NEW Mashine Music from David Mash
David Mash is an artist, futurist, educator, and much more. As an integral figure at the esteemed Berklee College of Music and a long-time advisor to several world-class musical instrument companies, Mash has not only created his own memorable works, but also contributed greatly to the careers of other musicians and to the development of the music technology we use.
Mash’s new Mashine Music album, Chapters, is available with an exclusive presale offer at Artistco. This captivating collection represents several chapters in Mash’s life while blending elements of jazz, rock, electro, and world music genres into a unique sonic novel that only he and his friends could craft.
Available May 15-30, 2018: Chapters EXCLUSIVE ARTISTCO PRESALE
- FREE album download for fan & VIP members during presale ($5 download for fans after presale ends)
- First three members to join David Mash’s Artistco as a VIP win a Mashine Music coffee mug
The Man Behind the Mashine
Artistco: How did you get into music making?
Mash: I grew up in Detroit, where Motown was starting, and in a musical family. My mother was a child prodigy—a classical pianist and harpist—and in her later years, she also led choral groups and did most of the arranging for those groups. The house I grew up in had three pianos and my mother’s harp, but as much as she loved music, she really didn’t want her kids to be musicians. When I was seven years old, I watched my teenage sisters and their friends going crazy for Elvis, and I asked my parents if I could take up the guitar. Not believing the guitar was a “real” instrument (this was 1959) she let me, and she used her connections in the Detroit music scene to get me lessons with great teachers. By the time the Beatles arrived in the US, I was already a decent player and owned an electric guitar and amp. My voice had not yet changed, so I could sing Paul’s high parts, and I found myself playing in wedding bands with older, more advanced musicians. That started my lifelong love for performing.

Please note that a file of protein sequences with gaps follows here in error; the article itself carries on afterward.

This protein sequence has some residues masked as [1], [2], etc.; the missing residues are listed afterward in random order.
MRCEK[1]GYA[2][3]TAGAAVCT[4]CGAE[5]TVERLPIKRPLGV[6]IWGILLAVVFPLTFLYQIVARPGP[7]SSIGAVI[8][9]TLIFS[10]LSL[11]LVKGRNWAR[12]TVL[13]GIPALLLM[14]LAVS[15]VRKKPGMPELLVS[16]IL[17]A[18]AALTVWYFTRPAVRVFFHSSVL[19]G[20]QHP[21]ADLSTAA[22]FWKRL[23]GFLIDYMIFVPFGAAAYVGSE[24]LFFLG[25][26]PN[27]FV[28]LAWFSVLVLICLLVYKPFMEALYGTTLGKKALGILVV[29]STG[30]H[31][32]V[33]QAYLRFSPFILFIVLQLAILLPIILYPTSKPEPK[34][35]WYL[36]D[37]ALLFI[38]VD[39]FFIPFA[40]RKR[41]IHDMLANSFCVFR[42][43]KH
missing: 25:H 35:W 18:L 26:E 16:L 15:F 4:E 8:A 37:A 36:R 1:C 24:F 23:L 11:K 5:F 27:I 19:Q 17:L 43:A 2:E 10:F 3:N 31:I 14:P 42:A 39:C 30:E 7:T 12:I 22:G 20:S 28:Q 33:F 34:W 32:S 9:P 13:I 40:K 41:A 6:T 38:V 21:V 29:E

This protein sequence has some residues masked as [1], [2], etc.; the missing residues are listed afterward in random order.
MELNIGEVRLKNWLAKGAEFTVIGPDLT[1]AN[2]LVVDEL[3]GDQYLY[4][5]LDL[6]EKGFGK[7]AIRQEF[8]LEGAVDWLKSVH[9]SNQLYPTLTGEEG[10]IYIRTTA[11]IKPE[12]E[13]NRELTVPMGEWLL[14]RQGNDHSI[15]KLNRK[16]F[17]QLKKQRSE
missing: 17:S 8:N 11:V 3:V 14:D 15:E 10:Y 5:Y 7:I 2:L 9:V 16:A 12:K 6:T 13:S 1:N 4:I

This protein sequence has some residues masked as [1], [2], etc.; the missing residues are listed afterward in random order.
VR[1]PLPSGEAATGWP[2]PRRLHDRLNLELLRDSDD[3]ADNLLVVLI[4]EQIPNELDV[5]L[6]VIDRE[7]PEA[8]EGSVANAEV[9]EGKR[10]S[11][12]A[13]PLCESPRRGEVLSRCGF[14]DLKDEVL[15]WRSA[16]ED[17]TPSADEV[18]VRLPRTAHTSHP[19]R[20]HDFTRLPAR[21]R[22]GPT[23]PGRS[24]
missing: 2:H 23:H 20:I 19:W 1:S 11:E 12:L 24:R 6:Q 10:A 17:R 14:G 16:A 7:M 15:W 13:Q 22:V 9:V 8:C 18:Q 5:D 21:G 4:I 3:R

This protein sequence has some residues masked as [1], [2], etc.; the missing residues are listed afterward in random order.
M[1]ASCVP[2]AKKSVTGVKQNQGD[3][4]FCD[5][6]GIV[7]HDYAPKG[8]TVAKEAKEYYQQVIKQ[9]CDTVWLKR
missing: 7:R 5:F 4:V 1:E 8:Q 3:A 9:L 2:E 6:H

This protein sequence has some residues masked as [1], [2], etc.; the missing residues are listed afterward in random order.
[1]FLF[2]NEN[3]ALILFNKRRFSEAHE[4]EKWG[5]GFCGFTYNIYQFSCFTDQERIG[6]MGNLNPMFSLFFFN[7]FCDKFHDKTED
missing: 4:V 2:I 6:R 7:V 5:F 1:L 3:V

Artistco: Your music fuses elements of jazz, rock, techno, world music, and more. Are there any other artists that helped shape your sound?
Mash: So many greats influenced me, although I don’t think my music sounds like theirs: Chuck Berry, BB King, Jimi Hendrix, and Jeff Beck were my guitar heroes. Later when I got to Berklee and got into jazz, Miles Davis, Herbie Hancock, Chick Corea, Gary Burton, Mike Gibbs, Carla Bley, and Joe Zawinul really opened my head and ears.
Artistco: You’ve achieved an incredible amount as an educator and technologist. Can you tell us a bit about your journey at Berklee?
Mash: I arrived at Berklee in 1973 when there were about 750 students. I had already done three years of undergrad studies in Michigan (for pre-med), had been gigging for almost 10 years, and started a private teaching practice in the Detroit area when I was 15. In the next few years, enrollment at Berklee grew considerably as the guitar boom matured and more guitarists wanted to study there. Bill Leavitt, the chairman of the department, asked me if I would consider teaching guitar at Berklee while I was still an undergrad student, and I said sure. When I graduated, I began teaching full-time, teaching arranging, harmony, ear training, guitar, ensembles, and eventually jazz composition. All the time I was also working with a band I started called Ictus, for which I was also the main composer.